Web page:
Never lost, but found: Machu Picchu
Although US explorer Hiram Bingham achieved worldwide fame for having "discovered" the Inca citadel of Machu Picchu, all historical evidence points to the fact that the famous archaeological site had never been lost.world Updated: Jun 27, 2011 13:21 IST
Although US explorer Hiram Bingham achieved worldwide fame for having "discovered" the Inca citadel of Machu Picchu, all historical evidence points to the fact that the famous archaeological site had never been lost.
Bingham mounted three expeditions - in 1911, 1912 and 1915 - to Machu Picchu, which he dubbed "the lost city of the Incas", but amid his adventures he sidestepped historical information that was found and even failed to mention it to important experts in the area, among them one of his compatriots.
This person was Albert Giesecke, a 29 year old US academic who was the dean of the Universidad San Antonio Abad in Cuzco and gave him the references and even the name of Melchor Arteaga, the peasant who later guided Bingham to the famous ruins July 24, 1911.
But before Bingham, who is thought to be the inspiration for "Indiana Jones", other people visited the site, although always in search of treasure, mineral deposits or river routes to the Amazon.
The most famous of all of them was Cuzco landowner Agustin Lizarraga, who arrived at the ruins nine years before Bingham and even wrote on the wall of the Three Windows in Spanish "A Lizarraga, July 14, 1902".
Lizarraga carried out the first efforts to clean up the ruins along with Justo A Ochoa, Gabino Sanchez and Enrique Palma, but he drowned in the Vilcanota River in February 1912.
Even before Lizarraga, however, there existed 19th century maps on which Machu Picchu was marked and, going back even further, the first indications of the site date back to 1565, when in the writings of Spaniard Diego Rodriguez de Figueroa it appears bearing the name "Pijchu".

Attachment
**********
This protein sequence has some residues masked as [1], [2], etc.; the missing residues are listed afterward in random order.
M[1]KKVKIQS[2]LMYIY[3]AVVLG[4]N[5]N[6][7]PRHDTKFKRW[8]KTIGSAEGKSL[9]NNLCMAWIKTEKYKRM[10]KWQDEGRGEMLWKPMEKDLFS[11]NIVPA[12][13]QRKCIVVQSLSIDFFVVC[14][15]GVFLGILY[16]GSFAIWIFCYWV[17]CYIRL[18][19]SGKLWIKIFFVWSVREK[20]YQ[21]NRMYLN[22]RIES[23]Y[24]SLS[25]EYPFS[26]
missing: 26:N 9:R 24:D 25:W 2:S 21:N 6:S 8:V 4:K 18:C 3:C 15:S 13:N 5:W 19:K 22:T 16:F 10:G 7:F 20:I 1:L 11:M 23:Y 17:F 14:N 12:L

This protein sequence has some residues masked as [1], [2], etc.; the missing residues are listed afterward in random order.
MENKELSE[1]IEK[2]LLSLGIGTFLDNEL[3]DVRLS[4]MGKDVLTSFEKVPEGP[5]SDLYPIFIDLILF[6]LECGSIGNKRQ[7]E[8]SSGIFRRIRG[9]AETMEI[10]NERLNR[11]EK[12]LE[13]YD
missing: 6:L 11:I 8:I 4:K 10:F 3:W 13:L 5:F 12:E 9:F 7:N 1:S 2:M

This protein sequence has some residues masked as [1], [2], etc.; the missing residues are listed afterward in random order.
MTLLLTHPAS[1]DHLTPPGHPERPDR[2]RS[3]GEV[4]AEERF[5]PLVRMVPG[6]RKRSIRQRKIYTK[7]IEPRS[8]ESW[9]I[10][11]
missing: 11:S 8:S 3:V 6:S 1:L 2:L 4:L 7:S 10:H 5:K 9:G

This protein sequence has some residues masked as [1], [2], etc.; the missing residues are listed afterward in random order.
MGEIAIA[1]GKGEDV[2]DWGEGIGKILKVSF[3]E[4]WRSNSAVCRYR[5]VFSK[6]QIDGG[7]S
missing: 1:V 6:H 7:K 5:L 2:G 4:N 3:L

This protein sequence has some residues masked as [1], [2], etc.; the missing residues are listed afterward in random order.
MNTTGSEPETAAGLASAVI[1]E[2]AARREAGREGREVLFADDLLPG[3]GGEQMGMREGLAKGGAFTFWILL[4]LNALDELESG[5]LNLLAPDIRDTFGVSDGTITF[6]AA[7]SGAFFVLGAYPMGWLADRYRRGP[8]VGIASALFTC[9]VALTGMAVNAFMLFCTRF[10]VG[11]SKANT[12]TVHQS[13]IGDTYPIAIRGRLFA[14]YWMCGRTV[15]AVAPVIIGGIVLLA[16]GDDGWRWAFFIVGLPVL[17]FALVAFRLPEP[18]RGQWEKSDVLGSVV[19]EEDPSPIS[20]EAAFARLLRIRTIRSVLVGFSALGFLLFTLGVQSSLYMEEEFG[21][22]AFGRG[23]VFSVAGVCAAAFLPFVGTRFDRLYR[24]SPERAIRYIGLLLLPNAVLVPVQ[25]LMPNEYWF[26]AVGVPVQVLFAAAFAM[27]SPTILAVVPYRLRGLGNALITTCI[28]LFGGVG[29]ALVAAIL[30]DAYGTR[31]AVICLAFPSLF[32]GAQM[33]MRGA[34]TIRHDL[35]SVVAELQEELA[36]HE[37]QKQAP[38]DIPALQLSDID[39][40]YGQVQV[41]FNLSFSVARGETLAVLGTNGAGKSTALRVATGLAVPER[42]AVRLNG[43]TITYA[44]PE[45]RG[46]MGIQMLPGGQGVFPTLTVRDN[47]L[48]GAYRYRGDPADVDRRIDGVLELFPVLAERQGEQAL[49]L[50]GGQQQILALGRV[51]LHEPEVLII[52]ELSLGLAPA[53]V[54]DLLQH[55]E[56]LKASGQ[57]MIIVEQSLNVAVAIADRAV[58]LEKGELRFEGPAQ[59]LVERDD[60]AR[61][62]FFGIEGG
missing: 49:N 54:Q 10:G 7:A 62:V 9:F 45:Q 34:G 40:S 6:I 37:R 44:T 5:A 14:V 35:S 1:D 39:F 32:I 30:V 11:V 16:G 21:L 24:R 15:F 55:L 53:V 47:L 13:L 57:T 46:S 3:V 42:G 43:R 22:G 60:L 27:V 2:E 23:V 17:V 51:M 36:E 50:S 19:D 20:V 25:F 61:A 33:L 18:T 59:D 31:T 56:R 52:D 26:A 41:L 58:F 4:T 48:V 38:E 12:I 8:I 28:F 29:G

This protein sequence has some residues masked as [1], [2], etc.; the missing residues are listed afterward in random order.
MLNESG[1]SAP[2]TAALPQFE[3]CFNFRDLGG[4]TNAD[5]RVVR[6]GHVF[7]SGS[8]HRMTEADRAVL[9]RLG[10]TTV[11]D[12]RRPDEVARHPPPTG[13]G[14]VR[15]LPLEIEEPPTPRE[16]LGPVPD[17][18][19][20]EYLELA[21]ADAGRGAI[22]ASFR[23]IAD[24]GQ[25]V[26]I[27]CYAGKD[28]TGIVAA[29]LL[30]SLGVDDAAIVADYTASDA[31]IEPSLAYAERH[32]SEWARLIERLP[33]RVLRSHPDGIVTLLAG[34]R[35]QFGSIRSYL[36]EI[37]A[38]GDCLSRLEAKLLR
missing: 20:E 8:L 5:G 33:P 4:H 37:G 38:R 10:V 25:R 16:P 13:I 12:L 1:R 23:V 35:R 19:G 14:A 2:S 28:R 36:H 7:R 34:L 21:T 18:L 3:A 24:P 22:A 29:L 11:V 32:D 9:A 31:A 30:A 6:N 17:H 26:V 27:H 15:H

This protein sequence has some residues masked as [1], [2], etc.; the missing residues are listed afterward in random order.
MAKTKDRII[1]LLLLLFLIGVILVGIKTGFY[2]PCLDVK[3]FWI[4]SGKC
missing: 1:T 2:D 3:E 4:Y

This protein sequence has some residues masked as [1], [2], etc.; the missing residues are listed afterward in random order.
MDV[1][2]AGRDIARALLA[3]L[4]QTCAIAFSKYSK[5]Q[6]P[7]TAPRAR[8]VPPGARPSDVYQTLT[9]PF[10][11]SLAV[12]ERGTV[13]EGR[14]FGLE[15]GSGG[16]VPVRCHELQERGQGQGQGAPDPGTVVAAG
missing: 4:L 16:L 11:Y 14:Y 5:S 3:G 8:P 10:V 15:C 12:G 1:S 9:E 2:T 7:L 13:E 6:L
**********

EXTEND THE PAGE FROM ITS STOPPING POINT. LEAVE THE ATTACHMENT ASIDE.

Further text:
Much of this information was presented in 2003 by Peruvian historian Mariana Mould de Pease in her book "Machu Picchu and the Code of Ethics of the American Anthropological Society".
She provided maps that prove that the Inca citadel had been known and - apparently - looted in the 19th century by German adventurer August Berns.
In addition, the historian revealed that Bingham had among his papers the resolution authorising the presence of Berns at the historic site, and she also said that British historian Clements Markham, who became president of the Royal Geographical Society in London, also had maps showing the location of Machu Picchu.
Peruvian historian Carlos Carcelen says, meanwhile, that Berns settled in the Cuzco region and founded a lumber and mining company in the late 1880s and then set about looting the artifacts he uncovered at Machu Picchu with the knowledge of the government.
Mould also noted the existence of other maps dated in 1870 and 1874 and said that they constitute "irrefutable proof that Machu Picchu was completely integrated into republican Peru".
With the passage of a century, and with the full acknowledgment of the archaeological world, the consensus exists that Bingham was not the discoverer of the site, although he was certainly the first person to take note of the historical and cultural significance of the citadel, now held to be one of the New Seven Wonders of the World.